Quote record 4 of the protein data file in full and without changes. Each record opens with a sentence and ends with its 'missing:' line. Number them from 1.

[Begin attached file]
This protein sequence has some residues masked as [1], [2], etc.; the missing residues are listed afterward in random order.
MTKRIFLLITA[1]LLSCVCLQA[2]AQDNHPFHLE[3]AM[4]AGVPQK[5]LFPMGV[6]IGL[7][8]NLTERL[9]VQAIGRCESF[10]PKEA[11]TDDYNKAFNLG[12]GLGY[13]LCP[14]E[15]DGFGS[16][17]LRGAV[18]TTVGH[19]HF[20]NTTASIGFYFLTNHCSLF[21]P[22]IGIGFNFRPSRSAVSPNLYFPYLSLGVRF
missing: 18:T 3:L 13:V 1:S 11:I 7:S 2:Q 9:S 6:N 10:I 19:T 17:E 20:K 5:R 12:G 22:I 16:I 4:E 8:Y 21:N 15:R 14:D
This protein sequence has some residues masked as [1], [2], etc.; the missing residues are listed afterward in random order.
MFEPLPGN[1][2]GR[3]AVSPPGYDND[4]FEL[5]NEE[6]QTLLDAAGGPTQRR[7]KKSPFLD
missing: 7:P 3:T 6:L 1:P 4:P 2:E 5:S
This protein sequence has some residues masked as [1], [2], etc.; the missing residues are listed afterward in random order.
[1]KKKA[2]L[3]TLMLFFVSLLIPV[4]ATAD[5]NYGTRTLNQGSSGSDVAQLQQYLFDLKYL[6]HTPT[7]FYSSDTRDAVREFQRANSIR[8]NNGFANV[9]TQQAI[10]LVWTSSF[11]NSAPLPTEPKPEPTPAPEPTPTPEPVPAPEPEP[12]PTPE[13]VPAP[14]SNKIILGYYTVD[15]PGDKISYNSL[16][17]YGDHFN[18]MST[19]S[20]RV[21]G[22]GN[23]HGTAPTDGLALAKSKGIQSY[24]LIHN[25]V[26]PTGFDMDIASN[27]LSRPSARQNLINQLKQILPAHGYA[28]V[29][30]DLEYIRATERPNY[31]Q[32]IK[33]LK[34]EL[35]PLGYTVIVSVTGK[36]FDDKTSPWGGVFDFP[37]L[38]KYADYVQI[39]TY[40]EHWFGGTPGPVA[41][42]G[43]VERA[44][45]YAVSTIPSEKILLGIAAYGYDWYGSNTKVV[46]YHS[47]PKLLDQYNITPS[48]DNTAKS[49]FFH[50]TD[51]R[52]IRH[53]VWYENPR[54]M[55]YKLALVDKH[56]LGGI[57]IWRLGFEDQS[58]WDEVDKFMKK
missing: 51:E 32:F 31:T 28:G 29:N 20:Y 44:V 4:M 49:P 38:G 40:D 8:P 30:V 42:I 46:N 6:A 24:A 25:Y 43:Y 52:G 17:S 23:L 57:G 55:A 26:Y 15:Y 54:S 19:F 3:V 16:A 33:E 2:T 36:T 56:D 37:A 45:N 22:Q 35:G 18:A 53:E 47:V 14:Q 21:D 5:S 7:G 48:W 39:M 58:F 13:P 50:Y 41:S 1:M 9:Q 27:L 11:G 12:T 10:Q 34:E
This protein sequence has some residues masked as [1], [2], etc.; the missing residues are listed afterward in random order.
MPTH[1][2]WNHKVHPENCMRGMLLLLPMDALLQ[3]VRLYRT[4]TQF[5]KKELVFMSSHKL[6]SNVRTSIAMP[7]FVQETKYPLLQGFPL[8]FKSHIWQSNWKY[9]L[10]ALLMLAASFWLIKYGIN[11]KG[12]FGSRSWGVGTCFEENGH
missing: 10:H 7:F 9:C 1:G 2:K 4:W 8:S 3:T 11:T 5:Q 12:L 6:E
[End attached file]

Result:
This protein sequence has some residues masked as [1], [2], etc.; the missing residues are listed afterward in random order.
MPTH[1][2]WNHKVHPENCMRGMLLLLPMDALLQ[3]VRLYRT[4]TQF[5]KKELVFMSSHKL[6]SNVRTSIAMP[7]FVQETKYPLLQGFPL[8]FKSHIWQSNWKY[9]L[10]ALLMLAASFWLIKYGIN[11]KG[12]FGSRSWGVGTCFEENGH
missing: 10:H 7:F 9:C 1:G 2:K 4:W 8:S 3:T 11:T 5:Q 12:L 6:E